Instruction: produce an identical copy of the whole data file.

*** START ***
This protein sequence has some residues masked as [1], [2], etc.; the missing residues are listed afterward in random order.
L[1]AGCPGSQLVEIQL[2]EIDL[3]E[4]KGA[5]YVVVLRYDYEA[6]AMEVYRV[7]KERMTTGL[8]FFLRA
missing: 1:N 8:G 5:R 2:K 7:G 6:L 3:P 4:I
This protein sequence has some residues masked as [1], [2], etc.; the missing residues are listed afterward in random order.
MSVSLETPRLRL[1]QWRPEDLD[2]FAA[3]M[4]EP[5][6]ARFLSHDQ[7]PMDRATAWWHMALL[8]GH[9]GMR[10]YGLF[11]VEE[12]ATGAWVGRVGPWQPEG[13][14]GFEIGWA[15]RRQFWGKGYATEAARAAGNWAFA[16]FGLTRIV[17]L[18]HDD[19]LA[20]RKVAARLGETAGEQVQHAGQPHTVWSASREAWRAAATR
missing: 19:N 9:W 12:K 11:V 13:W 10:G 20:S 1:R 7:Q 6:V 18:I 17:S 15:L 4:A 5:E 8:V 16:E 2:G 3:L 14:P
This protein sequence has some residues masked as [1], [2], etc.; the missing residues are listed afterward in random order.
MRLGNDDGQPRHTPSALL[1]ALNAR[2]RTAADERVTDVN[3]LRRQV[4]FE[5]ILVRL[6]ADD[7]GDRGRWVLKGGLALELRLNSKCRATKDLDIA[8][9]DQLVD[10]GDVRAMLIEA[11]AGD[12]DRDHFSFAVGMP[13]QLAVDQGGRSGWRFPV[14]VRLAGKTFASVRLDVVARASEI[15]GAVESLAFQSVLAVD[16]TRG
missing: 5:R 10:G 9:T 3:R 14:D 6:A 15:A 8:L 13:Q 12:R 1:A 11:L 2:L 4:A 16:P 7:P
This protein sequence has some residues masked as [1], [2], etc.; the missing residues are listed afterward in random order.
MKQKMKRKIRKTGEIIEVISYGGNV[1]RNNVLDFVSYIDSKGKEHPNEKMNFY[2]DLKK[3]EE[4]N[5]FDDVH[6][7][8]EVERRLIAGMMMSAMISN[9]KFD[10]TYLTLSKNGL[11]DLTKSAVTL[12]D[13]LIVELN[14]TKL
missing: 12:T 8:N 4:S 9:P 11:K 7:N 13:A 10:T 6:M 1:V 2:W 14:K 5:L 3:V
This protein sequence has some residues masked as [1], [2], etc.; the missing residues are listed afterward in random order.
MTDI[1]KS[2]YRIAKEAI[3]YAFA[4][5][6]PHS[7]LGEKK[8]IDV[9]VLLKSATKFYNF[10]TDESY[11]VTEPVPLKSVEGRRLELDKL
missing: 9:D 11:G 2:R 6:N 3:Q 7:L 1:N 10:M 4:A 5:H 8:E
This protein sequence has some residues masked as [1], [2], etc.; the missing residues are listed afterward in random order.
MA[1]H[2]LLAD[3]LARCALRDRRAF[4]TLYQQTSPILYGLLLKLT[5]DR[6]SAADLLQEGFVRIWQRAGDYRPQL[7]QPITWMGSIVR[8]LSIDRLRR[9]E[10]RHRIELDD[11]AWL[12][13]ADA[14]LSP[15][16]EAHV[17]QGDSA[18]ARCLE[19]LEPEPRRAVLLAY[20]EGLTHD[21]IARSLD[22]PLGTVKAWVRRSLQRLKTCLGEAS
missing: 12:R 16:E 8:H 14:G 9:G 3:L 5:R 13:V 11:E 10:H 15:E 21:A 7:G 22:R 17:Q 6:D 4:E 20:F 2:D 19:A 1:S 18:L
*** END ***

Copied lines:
This protein sequence has some residues masked as [1], [2], etc.; the missing residues are listed afterward in random order.
L[1]AGCPGSQLVEIQL[2]EIDL[3]E[4]KGA[5]YVVVLRYDYEA[6]AMEVYRV[7]KERMTTGL[8]FFLRA
missing: 1:N 8:G 5:R 2:K 7:G 6:L 3:P 4:I
This protein sequence has some residues masked as [1], [2], etc.; the missing residues are listed afterward in random order.
MSVSLETPRLRL[1]QWRPEDLD[2]FAA[3]M[4]EP[5][6]ARFLSHDQ[7]PMDRATAWWHMALL[8]GH[9]GMR[10]YGLF[11]VEE[12]ATGAWVGRVGPWQPEG[13][14]GFEIGWA[15]RRQFWGKGYATEAARAAGNWAFA[16]FGLTRIV[17]L[18]HDD[19]LA[20]RKVAARLGETAGEQVQHAGQPHTVWSASREAWRAAATR
missing: 19:N 9:W 12:K 11:V 13:W 10:G 20:S 1:R 7:Q 6:V 18:I 17:S 15:L 4:A 5:E 8:V 16:E 2:G 3:L 14:P
This protein sequence has some residues masked as [1], [2], etc.; the missing residues are listed afterward in random order.
MRLGNDDGQPRHTPSALL[1]ALNAR[2]RTAADERVTDVN[3]LRRQV[4]FE[5]ILVRL[6]ADD[7]GDRGRWVLKGGLALELRLNSKCRATKDLDIA[8][9]DQLVD[10]GDVRAMLIEA[11]AGD[12]DRDHFSFAVGMP[13]QLAVDQGGRSGWRFPV[14]VRLAGKTFASVRLDVVARASEI[15]GAVESLAFQSVLAVD[16]TRG
missing: 5:R 10:G 9:T 3:R 14:D 6:A 15:A 8:L 13:Q 12:R 1:A 11:L 2:L 4:A 16:P 7:P
This protein sequence has some residues masked as [1], [2], etc.; the missing residues are listed afterward in random order.
MKQKMKRKIRKTGEIIEVISYGGNV[1]RNNVLDFVSYIDSKGKEHPNEKMNFY[2]DLKK[3]EE[4]N[5]FDDVH[6][7][8]EVERRLIAGMMMSAMISN[9]KFD[10]TYLTLSKNGL[11]DLTKSAVTL[12]D[13]LIVELN[14]TKL
missing: 12:T 8:N 4:S 9:P 11:K 7:N 13:A 10:T 6:M 1:V 2:W 14:K 5:L 3:V
This protein sequence has some residues masked as [1], [2], etc.; the missing residues are listed afterward in random order.
MTDI[1]KS[2]YRIAKEAI[3]YAFA[4][5][6]PHS[7]LGEKK[8]IDV[9]VLLKSATKFYNF[10]TDESY[11]VTEPVPLKSVEGRRLELDKL
missing: 9:D 11:G 2:R 6:N 3:Q 7:L 1:N 10:M 4:A 5:H 8:E
This protein sequence has some residues masked as [1], [2], etc.; the missing residues are listed afterward in random order.
MA[1]H[2]LLAD[3]LARCALRDRRAF[4]TLYQQTSPILYGLLLKLT[5]DR[6]SAADLLQEGFVRIWQRAGDYRPQL[7]QPITWMGSIVR[8]LSIDRLRR[9]E[10]RHRIELDD[11]AWL[12][13]ADA[14]LSP[15][16]EAHV[17]QGDSA[18]ARCLE[19]LEPEPRRAVLLAY[20]EGLTHD[21]IARSLD[22]PLGTVKAWVRRSLQRLKTCLGEAS
missing: 12:R 16:E 8:H 14:G 9:G 3:L 5:R 13:V 11:E 10:H 15:E 21:A 7:G 22:R 17:Q 6:D 4:E 20:F 2:D 19:A 1:S 18:L